That would explain why the company opted to make a strategic investment into SuperDraft, an online DFS and fantasy player prop platform, back on July 1.


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Historically speaking, digital sports media businesses have sold advertising designed to drive consideration, intent, and upper funnel awareness for brand partners; or they have sold subscriptions. Over the last half decade, publishers needing to diversify revenue streams have added branded content or originals studios, social marketing businesses, and/or tech arms.

But none of those new business lines look at the fan in terms of revenue generated over a lifetime.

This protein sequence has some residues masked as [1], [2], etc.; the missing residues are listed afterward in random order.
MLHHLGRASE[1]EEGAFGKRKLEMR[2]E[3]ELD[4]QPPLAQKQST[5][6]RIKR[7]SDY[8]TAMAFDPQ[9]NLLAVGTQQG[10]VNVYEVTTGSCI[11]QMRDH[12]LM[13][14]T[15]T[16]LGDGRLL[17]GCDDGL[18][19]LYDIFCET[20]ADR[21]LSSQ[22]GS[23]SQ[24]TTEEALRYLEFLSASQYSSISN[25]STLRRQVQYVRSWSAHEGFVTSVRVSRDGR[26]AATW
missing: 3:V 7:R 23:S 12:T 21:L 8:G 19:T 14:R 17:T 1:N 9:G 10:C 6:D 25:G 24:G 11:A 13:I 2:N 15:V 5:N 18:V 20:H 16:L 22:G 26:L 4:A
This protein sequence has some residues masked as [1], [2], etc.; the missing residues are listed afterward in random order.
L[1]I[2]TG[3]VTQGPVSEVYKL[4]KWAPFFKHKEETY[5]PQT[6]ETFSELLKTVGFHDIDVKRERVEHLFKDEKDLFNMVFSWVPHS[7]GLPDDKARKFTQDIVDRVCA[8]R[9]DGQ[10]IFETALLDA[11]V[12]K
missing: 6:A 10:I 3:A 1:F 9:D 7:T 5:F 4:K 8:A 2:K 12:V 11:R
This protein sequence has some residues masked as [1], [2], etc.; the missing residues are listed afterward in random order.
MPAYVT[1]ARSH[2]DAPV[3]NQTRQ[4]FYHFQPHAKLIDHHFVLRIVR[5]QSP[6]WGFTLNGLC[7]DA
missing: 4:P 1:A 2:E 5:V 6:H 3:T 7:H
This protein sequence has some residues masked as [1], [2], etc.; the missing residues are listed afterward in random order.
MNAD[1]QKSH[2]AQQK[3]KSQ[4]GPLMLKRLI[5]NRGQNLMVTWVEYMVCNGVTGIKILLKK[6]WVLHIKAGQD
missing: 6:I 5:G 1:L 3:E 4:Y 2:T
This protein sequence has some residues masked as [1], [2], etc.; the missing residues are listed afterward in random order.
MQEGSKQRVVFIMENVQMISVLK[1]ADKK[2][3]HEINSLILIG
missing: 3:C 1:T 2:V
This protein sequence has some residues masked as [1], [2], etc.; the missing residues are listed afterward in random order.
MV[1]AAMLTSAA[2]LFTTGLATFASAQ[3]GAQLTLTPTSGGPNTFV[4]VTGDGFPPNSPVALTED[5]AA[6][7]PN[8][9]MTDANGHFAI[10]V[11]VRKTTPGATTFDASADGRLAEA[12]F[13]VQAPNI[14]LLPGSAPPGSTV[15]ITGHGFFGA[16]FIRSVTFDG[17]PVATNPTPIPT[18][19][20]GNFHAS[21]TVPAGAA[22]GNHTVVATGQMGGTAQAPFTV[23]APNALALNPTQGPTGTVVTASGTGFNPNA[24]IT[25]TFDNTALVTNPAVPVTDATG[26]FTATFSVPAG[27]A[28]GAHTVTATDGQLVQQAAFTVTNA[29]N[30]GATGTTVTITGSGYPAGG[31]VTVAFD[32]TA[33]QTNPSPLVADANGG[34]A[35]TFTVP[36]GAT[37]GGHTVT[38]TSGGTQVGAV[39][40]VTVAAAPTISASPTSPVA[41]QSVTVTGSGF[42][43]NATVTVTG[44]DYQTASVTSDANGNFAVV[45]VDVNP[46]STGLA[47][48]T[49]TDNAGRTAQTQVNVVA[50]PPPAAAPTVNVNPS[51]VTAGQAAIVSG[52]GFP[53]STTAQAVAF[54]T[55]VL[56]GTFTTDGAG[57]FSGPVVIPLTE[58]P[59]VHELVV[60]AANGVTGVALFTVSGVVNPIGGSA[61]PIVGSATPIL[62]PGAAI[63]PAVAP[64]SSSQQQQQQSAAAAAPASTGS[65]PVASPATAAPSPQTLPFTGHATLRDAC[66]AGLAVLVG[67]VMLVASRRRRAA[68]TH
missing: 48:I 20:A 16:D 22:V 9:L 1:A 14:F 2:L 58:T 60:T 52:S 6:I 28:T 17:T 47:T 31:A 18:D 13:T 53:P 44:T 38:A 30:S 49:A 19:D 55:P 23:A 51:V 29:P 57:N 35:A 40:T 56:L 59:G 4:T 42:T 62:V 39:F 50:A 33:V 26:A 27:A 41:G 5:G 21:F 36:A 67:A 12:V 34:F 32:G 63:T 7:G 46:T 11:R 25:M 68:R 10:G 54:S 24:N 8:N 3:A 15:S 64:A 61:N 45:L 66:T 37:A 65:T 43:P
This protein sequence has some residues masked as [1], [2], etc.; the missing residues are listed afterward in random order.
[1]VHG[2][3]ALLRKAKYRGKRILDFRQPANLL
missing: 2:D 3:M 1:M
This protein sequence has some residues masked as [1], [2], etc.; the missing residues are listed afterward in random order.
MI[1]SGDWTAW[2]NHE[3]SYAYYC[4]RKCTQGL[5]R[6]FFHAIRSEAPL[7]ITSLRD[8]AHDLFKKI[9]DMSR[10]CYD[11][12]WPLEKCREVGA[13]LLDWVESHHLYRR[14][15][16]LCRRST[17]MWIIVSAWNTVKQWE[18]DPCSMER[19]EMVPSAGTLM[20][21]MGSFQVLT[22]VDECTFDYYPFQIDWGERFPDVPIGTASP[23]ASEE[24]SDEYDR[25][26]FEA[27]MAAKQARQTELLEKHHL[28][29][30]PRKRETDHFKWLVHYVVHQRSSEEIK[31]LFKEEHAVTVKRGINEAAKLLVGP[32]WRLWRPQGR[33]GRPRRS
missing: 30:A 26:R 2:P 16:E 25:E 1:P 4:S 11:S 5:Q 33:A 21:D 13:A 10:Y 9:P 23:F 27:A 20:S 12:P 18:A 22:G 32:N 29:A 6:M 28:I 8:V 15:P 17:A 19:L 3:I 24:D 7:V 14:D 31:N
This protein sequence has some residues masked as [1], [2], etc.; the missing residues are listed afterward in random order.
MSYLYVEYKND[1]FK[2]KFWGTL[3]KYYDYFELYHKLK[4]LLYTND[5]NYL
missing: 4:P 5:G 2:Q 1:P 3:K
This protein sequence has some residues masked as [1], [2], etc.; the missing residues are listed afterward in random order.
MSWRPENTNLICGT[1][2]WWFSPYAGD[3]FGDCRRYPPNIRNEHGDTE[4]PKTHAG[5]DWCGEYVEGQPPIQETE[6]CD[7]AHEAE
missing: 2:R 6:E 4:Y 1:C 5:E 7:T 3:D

“We reach this number of users per month. That’s how the general industry speaks about the business,” Routman said. “I think of those [500 million people coming to The Sporting News annually] as a pool of potential customers that I need to surface, just like Facebook and Instagram do.”

Instagram and Facebook sell a ton of product. Sports publishers do not. Or, at least, they have not done so historically.

Performance marketing is now ~35% of The Sporting News business and the company anticipates that percentage climbing as it expands its strategic partner network.

If TSN can build a business that is ~50% traditional advertising and ~50% high-margin affiliate revenue it will “look a lot better on a P&L than most businesses in digital media, and become a great thesis to go out, raise money, and be able to bring other assets into the fold,” Routman said (think: digital media companies in other content verticals and geographies).

Remember, public companies often trade on multiples of EBITDA.

The long-time digital media executive believes TSN has the content strategy and data insights needed to execute specific outcomes across a trio of emerging categories.

Sports betting sits atop the list.